Chromatin immunoprecipitation (ChIP) was carried out employing antibodies against H3K36me3 and RNA polymerase II using the HistonePath and TranscriptionPath assays by ActiveMotif. Whole genome sequencing was carried out using an Illumina HiSeq2000 instrument with more than 30-fold coverage. Validation of active regions was carried out by ChIP-quantitative PCR (qPCR).
siRNA Screening and Validation
siRNA screening was carried out on a library of 714 human kinases using Dharmacon SMARTpools (Dharmacon), with cell viability estimated via a highly sensitive luminescent assay measuring cellular ATP levels (CellTiter-Glo; Promega). Z-scores were calculated using the median absolute deviation of all effects in each cell line. Individual ON-TARGETplus oligonucleotides for validation were obtained from Dharmacon and knockdown validated by Western blot analysis for AURKA (#4718, Cell Signaling) according to standard procedures for up to 96 hours. The AURKA-selective small-molecule inhibitor VX-689 (MK-5108) was obtained from Selleckchem and assayed for up to 5 days. Effects on cell viability were assessed by CellTiter-Glo (Promega). siRNAs targeting human MYCN were custom designs and kindly provided by Janet Shipley (The Institute of Cancer Research, London, United Kingdom).
Disclosure of Potential Conflicts of Interest
L. Bjerke, Alan Mackay, M. Nandhabalan, A. Burford, A. Jury, S. Popov, D.A. Bax, D. Carvalho, K.R. Taylor, M. Vinci, I. Bajrami, I.M. McGonnell, C.J. Lord, A. Ashworth, P. Workman, and C. Jones are employees of The Institute of Cancer Research, which has a commercial interest in AURKA and CHK1 inhibitors. No potential conflicts of interest were disclosed by the other authors.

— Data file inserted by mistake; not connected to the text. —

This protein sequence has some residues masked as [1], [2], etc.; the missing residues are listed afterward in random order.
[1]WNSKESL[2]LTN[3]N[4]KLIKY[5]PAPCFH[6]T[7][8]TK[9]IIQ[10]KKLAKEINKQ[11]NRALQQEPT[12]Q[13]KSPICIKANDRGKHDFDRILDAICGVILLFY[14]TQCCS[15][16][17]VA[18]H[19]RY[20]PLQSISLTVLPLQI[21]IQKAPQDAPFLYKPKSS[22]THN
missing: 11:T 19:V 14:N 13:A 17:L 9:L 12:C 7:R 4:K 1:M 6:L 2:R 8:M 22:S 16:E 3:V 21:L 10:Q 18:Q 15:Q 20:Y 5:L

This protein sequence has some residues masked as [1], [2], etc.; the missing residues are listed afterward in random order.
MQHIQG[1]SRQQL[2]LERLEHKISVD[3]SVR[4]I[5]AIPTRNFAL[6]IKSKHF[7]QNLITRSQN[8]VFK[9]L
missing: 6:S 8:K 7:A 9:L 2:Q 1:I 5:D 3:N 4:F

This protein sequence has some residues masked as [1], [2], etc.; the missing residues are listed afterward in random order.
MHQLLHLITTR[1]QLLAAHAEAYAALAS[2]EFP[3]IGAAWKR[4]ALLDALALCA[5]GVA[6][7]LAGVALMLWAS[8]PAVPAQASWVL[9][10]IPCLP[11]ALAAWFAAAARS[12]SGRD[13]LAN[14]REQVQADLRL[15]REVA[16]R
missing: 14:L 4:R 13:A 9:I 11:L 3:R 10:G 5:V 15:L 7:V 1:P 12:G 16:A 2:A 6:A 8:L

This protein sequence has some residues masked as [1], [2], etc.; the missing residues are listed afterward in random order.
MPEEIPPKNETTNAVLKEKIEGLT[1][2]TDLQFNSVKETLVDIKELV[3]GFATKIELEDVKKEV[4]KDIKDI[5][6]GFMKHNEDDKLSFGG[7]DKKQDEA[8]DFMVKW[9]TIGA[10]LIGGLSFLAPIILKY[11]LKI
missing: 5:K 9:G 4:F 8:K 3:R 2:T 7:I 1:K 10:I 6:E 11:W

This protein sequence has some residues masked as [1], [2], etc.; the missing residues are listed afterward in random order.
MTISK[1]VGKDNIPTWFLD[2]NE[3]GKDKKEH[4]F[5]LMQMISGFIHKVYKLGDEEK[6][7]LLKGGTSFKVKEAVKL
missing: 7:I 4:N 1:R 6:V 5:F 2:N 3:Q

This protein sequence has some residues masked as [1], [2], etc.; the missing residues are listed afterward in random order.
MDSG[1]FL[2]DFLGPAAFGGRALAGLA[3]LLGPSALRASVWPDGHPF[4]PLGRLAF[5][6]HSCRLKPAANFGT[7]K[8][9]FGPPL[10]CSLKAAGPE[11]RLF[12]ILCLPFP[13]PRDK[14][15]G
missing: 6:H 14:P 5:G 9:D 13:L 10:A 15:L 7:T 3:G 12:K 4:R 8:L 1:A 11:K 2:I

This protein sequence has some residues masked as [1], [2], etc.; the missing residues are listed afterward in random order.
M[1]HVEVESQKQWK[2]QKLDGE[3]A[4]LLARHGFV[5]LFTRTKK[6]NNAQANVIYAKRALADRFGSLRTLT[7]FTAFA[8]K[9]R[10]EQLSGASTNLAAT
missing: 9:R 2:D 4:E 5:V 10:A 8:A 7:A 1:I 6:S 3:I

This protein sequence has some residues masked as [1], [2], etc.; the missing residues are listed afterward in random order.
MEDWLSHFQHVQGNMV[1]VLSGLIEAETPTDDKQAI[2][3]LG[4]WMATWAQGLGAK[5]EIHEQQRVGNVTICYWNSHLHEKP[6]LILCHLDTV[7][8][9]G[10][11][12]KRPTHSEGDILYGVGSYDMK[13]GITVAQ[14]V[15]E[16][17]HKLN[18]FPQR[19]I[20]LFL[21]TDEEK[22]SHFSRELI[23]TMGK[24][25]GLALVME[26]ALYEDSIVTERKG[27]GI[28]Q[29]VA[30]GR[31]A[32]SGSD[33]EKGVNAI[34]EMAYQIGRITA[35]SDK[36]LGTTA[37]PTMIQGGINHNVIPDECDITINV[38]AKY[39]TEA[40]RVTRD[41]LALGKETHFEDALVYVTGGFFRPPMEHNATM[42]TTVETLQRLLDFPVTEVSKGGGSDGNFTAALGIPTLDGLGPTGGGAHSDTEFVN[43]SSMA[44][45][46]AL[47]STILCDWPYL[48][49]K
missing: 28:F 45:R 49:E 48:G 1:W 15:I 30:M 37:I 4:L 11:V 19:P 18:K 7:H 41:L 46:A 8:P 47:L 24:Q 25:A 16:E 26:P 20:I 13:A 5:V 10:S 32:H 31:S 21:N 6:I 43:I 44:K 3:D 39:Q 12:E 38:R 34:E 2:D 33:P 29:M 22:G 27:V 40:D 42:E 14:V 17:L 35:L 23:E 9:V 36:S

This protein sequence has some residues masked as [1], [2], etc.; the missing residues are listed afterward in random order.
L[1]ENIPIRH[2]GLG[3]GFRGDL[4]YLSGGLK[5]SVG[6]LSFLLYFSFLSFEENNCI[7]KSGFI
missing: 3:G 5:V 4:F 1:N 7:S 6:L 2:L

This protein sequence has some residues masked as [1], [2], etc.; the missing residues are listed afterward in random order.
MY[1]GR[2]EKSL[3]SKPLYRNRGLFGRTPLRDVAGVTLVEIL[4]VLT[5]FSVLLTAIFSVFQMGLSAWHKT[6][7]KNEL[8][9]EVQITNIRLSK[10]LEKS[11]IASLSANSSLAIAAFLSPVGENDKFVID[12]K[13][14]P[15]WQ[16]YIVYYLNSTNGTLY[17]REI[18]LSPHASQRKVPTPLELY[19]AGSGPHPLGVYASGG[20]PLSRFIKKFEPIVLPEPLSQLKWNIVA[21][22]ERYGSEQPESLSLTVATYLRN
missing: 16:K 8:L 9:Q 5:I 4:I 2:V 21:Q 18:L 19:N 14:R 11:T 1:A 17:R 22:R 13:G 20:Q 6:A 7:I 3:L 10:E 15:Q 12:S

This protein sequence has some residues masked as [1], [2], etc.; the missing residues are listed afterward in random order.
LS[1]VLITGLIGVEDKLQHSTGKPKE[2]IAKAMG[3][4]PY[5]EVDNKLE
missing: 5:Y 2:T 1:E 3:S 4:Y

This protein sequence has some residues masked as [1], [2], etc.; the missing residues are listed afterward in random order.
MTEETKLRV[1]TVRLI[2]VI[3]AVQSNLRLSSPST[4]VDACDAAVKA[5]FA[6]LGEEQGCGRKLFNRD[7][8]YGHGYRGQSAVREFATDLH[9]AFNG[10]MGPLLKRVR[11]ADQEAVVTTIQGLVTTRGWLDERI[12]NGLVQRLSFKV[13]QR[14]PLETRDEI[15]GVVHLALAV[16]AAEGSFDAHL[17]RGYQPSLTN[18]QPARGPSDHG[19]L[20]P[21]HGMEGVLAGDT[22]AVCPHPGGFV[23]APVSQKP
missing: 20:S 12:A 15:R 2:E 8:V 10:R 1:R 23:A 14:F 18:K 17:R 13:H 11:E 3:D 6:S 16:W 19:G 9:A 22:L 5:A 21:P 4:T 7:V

Conception and design: L. Bjerke, A. Mackay, M. Nandhabalan, D. Bax, D. Hargrave, P. Workman, C. Jones
Acquisition of data (provided animals, acquired and managed patients, provided facilities, etc.): L. Bjerke, A. Mackay, M. Nandhabalan, A. Burford, A. Jury, S. Popov, D.A. Bax, D. Carvalho, K.R. Taylor, M. Vinci, I. Bajrami, C.J. Lord, D. Hargrave, P. Workman, C. Jones
Analysis and interpretation of data (e.g., statistical analysis, biostatistics, computational analysis): L. Bjerke, A. Mackay, M. Nandhabalan, A. Burford, A. Jury, S. Popov, D. Bax, K.R. Taylor, M. Vinci, I.M. McGonnell, D. Hargrave, A. Ashworth, P. Workman, C. Jones
Writing, review, and/or revision of the manuscript: L. Bjerke, A. Mackay, M. Nandhabalan, I.M. McGonnell, R.M. Reis, D. Hargrave, A. Ashworth, P. Workman, C. Jones
Administrative, technical, or material support (i.e., reporting or organizing data, constructing databases): L. Bjerke, M. Nandhabalan, I. Bajrami
Study supervision: P. Workman, C. Jones
This work is supported by Cancer Research UK, the Wellcome Trust, the Samantha Dickson Brain Tumour Trust, and The Stravros Niarchos Foundation.
The authors acknowledge NHS funding to the National Institute for Health Research Biomedical Research Centre.
Note: Supplementary data for this article are available at Cancer Discovery Online (http://cancerdiscovery.aacrjournals.org/).
- Received September 20, 2012.
- Revision received January 25, 2013.
- Accepted January 28, 2013.
- ©2013 American Association for Cancer Research.